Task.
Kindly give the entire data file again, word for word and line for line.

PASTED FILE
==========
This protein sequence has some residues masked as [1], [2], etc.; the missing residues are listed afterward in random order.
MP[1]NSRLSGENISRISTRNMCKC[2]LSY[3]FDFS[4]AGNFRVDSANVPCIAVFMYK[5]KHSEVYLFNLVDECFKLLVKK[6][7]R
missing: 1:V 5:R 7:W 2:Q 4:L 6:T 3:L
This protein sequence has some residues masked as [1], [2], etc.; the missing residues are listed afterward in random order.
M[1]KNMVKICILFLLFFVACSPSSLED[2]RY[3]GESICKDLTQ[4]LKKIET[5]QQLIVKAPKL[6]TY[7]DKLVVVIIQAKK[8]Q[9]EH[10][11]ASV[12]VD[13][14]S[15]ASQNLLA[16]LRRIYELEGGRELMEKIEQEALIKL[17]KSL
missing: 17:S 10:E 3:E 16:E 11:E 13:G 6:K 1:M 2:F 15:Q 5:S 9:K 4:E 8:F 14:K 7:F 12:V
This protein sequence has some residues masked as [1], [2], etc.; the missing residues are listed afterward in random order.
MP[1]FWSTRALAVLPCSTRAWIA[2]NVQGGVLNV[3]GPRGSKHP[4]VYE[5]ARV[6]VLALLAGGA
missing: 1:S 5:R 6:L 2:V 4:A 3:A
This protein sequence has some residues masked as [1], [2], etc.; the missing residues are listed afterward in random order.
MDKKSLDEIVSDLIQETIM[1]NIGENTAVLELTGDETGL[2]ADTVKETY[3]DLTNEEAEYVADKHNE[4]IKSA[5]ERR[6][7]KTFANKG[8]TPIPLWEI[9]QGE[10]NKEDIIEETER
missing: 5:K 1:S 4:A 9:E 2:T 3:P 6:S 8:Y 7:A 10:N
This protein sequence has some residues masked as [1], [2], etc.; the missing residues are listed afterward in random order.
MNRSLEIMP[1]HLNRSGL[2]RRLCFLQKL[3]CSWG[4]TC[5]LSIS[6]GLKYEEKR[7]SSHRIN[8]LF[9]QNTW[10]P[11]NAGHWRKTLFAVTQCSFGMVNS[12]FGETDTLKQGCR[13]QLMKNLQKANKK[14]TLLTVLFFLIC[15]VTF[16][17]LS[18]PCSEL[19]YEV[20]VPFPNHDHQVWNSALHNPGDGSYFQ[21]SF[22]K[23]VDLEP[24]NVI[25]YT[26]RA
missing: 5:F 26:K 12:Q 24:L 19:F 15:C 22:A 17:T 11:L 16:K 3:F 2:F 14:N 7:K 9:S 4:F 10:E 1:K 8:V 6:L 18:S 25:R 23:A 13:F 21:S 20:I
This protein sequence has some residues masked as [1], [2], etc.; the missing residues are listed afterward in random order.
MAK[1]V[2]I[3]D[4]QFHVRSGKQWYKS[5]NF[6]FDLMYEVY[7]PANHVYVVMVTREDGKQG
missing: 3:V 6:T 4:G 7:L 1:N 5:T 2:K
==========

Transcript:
This protein sequence has some residues masked as [1], [2], etc.; the missing residues are listed afterward in random order.
MP[1]NSRLSGENISRISTRNMCKC[2]LSY[3]FDFS[4]AGNFRVDSANVPCIAVFMYK[5]KHSEVYLFNLVDECFKLLVKK[6][7]R
missing: 1:V 5:R 7:W 2:Q 4:L 6:T 3:L
This protein sequence has some residues masked as [1], [2], etc.; the missing residues are listed afterward in random order.
M[1]KNMVKICILFLLFFVACSPSSLED[2]RY[3]GESICKDLTQ[4]LKKIET[5]QQLIVKAPKL[6]TY[7]DKLVVVIIQAKK[8]Q[9]EH[10][11]ASV[12]VD[13][14]S[15]ASQNLLA[16]LRRIYELEGGRELMEKIEQEALIKL[17]KSL
missing: 17:S 10:E 3:E 16:E 11:E 13:G 6:K 1:M 2:F 15:Q 5:S 9:K 4:E 8:F 14:K 7:F 12:V
This protein sequence has some residues masked as [1], [2], etc.; the missing residues are listed afterward in random order.
MP[1]FWSTRALAVLPCSTRAWIA[2]NVQGGVLNV[3]GPRGSKHP[4]VYE[5]ARV[6]VLALLAGGA
missing: 1:S 5:R 6:L 2:V 4:A 3:A
This protein sequence has some residues masked as [1], [2], etc.; the missing residues are listed afterward in random order.
MDKKSLDEIVSDLIQETIM[1]NIGENTAVLELTGDETGL[2]ADTVKETY[3]DLTNEEAEYVADKHNE[4]IKSA[5]ERR[6][7]KTFANKG[8]TPIPLWEI[9]QGE[10]NKEDIIEETER
missing: 5:K 1:S 4:A 9:E 2:T 3:P 6:S 8:Y 7:A 10:N
This protein sequence has some residues masked as [1], [2], etc.; the missing residues are listed afterward in random order.
MNRSLEIMP[1]HLNRSGL[2]RRLCFLQKL[3]CSWG[4]TC[5]LSIS[6]GLKYEEKR[7]SSHRIN[8]LF[9]QNTW[10]P[11]NAGHWRKTLFAVTQCSFGMVNS[12]FGETDTLKQGCR[13]QLMKNLQKANKK[14]TLLTVLFFLIC[15]VTF[16][17]LS[18]PCSEL[19]YEV[20]VPFPNHDHQVWNSALHNPGDGSYFQ[21]SF[22]K[23]VDLEP[24]NVI[25]YT[26]RA
missing: 5:F 26:K 12:Q 24:L 19:F 15:C 22:A 17:T 11:L 16:K 3:F 2:F 14:N 7:K 9:S 4:F 10:E 1:K 8:V 6:L 18:S 25:R 23:A 13:F 21:S 20:I
This protein sequence has some residues masked as [1], [2], etc.; the missing residues are listed afterward in random order.
MAK[1]V[2]I[3]D[4]QFHVRSGKQWYKS[5]NF[6]FDLMYEVY[7]PANHVYVVMVTREDGKQG
missing: 3:V 6:T 4:G 7:L 1:N 5:T 2:K